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Thromb Haemost. 1995 Jul;74(1):338-44.

Diagnostic methodologies for circulating anticoagulants.

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1
Haematology Department, Westmead Hospital, Australia.

Abstract

Various types of circulating anticoagulant are encountered in coagulation testing laboratories. Those associated with bleeding often cause problems in diagnosis. The most common type of acquired coagulation inhibitor not associated with bleeding is the so-called lupus anticoagulant (LA). Differing from SLE which occurs predominantly in women, primary LA occurs both in females and males. LA are now frequently sought in patients with recurrent foetal losses and acquired thrombotic problems as a causative factor, whereas in the past they were regarded as a laboratory nuisance. Due to the complicating effect of inhibitors on clotting tests, diagnosis of various coagulation inhibitors remains difficult. There may also be significant overlap between different types of inhibitors. With the recent interest shown in LA, almost all non-specific inhibitors tend to be classed as LA. LA are defined as phospholipid-interfering antibodies. Current criteria have recently been confirmed and include screening with phospholipid-responsive tests, abnormal mixing studies and correction with phospholipids. However it is becoming clear that even LA as defined may be heterogeneous. Most LA are not directed at negatively-charged phospholipids alone as originally suggested, but rather at complexes of either beta-2-glycoprotein 1 or prothrombin with such phospholipids. There may also be other lipid-associated antigens involved. Although earlier work suggested that all LA functioned through a similar mechanism, there is now some preliminary evidence suggesting that various subclasses of LA may account for discrepant results sometimes obtained with different clotting tests. A variety of improvements to the basic screening tests for LA (APTT, KCT, DTTI and DRVVT) have recently been suggested.(ABSTRACT TRUNCATED AT 250 WORDS).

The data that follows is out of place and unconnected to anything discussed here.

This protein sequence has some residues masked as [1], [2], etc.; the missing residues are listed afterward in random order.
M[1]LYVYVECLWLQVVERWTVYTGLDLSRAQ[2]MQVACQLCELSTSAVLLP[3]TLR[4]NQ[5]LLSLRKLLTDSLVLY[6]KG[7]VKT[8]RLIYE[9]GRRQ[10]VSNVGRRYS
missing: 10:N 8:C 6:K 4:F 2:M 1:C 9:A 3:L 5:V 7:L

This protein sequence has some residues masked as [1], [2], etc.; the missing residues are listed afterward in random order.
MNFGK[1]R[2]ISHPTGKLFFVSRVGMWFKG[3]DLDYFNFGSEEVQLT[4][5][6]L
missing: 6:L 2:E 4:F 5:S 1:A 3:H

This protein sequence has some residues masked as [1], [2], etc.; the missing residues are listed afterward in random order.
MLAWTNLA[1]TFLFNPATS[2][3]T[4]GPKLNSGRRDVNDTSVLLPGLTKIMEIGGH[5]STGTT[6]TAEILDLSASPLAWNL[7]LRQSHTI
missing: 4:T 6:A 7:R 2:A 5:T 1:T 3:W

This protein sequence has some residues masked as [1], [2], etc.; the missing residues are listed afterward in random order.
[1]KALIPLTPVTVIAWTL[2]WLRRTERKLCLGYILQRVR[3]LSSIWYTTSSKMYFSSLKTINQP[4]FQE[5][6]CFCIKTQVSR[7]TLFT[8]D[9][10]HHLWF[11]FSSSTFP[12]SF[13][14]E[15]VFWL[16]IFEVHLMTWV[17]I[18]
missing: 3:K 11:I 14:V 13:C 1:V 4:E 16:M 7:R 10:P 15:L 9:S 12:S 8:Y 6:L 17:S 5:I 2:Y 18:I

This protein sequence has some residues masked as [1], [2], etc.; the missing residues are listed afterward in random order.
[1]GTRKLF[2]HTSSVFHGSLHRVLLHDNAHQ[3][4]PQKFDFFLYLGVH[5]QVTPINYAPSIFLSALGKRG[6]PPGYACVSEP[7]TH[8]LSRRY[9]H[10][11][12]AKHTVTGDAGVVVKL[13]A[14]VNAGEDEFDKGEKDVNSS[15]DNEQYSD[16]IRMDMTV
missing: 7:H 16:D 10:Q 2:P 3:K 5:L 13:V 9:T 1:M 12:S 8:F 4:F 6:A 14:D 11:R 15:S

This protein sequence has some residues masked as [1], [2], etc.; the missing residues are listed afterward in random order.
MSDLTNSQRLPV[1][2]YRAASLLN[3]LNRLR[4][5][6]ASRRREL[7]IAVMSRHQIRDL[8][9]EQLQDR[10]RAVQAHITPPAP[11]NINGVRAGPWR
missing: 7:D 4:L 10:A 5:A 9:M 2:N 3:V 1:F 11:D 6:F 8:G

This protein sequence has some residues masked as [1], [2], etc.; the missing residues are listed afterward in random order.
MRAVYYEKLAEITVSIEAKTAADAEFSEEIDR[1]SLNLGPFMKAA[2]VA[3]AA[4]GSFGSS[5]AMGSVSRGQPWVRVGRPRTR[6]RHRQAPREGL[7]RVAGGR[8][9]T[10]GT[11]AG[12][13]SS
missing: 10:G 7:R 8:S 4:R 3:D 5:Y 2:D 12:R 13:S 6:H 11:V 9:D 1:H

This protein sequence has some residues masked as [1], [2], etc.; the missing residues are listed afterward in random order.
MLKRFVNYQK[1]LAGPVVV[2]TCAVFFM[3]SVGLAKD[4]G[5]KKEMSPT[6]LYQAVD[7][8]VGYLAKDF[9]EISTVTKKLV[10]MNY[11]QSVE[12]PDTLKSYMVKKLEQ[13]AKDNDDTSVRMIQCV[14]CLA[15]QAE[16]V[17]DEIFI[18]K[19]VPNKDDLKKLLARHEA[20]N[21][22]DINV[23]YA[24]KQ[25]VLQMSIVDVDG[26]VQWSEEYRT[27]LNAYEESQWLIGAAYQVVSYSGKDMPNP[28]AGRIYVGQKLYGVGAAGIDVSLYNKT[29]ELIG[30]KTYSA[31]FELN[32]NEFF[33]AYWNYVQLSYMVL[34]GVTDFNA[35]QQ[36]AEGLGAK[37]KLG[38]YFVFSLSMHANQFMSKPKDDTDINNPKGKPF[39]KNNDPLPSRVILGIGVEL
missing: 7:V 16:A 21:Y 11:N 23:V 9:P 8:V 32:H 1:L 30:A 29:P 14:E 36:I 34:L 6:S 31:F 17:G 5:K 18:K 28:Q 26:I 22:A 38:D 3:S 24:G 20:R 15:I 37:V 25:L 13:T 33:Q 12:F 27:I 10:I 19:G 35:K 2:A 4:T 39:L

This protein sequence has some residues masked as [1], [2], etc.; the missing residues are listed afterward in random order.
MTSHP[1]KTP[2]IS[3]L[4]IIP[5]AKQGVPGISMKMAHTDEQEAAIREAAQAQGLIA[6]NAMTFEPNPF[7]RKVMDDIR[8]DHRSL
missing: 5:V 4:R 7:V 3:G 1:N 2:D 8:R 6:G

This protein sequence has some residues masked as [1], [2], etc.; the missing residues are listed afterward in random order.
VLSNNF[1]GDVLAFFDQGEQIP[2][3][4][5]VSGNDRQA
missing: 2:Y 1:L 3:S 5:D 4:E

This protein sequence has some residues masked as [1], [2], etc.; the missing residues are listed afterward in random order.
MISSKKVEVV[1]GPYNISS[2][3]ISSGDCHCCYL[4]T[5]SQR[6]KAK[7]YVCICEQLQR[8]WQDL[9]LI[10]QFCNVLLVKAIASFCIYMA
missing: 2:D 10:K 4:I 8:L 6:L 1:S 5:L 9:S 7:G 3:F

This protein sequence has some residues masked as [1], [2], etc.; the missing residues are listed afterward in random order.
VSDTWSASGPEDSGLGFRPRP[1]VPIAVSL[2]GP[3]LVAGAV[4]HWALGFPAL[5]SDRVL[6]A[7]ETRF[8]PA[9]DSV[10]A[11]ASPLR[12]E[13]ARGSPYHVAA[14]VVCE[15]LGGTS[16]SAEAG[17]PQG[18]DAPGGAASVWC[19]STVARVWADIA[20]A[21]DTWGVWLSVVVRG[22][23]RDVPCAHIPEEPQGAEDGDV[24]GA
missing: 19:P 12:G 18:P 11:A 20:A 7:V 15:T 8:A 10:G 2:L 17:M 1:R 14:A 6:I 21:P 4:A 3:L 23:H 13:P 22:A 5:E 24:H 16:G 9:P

PMID:
8578481
[Indexed for MEDLINE]

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